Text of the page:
Melanie Onn of Renewable UK shares her experience.

Shadow boards are becoming increasingly common in companies of all types. Sitting in parallel to the full board, they are advisory only but can offer important insight in board decision-making. Typically, shadow boards are made up of younger people – fashion brands such as Gucci or Prada have found a shadow board effective at getting Gen-Z’s consumer perspective into the boardroom. But shadow boards are not only useful to direct-to-consumer businesses.

Renewable UK is the industry body for renewable energy companies. Melanie Onn explains, “It is a really young and diverse industry. But we found that vibrancy wasn’t reflected in the – typically very senior – industry leaders Renewable UK regularly interacts with.”

A shadow board seemed an ideal way to get a more representative industry voice at strategic level. It recognises that earlier career professionals may not yet be at the right level, or indeed have the time available, to take on full non-executive director responsibilities, yet have valuable insight and perhaps more detailed operational knowledge.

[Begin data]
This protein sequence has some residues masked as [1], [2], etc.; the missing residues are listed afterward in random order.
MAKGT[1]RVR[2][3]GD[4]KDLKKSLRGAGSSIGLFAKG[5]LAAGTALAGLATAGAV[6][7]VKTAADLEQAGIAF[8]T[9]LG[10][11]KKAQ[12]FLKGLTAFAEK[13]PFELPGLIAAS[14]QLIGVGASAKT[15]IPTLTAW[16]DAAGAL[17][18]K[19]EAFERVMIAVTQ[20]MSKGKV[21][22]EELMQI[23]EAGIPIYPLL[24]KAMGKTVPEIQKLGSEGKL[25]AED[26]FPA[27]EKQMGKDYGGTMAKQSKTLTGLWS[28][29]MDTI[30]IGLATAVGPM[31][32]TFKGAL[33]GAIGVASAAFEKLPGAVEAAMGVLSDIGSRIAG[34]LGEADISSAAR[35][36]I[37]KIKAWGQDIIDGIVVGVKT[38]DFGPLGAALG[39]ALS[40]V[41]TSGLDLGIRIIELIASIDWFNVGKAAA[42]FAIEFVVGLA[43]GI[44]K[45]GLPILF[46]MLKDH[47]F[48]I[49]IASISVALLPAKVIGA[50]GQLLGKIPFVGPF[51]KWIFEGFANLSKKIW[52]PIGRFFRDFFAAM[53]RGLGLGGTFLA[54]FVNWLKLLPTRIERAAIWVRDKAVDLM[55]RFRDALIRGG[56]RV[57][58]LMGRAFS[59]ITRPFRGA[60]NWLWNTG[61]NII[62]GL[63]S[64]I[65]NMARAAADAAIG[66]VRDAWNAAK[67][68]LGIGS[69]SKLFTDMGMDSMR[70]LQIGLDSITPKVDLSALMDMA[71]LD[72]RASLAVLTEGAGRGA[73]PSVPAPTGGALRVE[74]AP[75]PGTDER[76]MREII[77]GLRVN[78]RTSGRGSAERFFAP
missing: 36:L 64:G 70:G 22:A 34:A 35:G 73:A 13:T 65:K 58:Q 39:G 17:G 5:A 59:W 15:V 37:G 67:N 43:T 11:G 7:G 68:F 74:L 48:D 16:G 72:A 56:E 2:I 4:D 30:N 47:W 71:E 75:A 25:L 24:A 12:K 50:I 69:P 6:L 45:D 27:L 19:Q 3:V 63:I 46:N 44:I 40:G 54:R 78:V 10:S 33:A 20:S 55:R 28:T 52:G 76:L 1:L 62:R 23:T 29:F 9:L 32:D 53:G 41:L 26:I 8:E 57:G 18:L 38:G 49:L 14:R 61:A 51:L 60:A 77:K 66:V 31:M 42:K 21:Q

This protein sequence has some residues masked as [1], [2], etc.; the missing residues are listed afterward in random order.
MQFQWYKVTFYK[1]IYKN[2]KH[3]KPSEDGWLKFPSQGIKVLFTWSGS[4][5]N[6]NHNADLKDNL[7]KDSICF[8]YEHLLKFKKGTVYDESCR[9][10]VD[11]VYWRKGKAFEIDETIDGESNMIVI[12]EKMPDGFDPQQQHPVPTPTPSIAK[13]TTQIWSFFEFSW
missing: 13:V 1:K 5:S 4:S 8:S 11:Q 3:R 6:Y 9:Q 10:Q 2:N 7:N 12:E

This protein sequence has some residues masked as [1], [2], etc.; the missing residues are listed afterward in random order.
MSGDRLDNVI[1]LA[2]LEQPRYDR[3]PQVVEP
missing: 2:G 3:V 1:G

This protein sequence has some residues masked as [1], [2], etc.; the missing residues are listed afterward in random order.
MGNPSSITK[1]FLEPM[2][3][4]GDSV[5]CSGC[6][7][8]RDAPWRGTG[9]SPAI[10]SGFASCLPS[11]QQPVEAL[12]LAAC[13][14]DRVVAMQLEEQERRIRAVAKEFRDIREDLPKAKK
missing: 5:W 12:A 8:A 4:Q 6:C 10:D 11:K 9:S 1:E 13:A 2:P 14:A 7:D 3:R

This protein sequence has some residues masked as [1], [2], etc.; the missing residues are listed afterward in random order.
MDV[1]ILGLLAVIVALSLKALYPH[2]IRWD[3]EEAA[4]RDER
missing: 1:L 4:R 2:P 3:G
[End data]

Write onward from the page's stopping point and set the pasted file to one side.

Melanie also explained that for Renewable UK the shadow board brings longer-term industry benefits. “As with many sectors, we are striving to bring more diversity into our senior leadership. Involving people from under-represented groups in our shadow board has challenged and benefited our business strategy, alongside supporting them to become leading voices to act as mentors and role models in the future.”

Who are shadow board members?

diverse group of young people in an office meeting

Shadow boards are usually drawn from a company’s customer base and/or their workforce, at any level below C-Suite. Having a clear idea of the purpose of any particular shadow board is key to determine criteria for recruitment.

Renewable UK chose to recruit shadow board members as time-limited cohorts, handing over to a new cohort periodically. This helps broaden the opportunity across the industry and provide focus, although other companies prefer to run a more traditional staggered recruitment cycle. Equally, some organisations may prefer to invite selected individuals to join a shadow board, but a transparent recruitment process brings many benefits.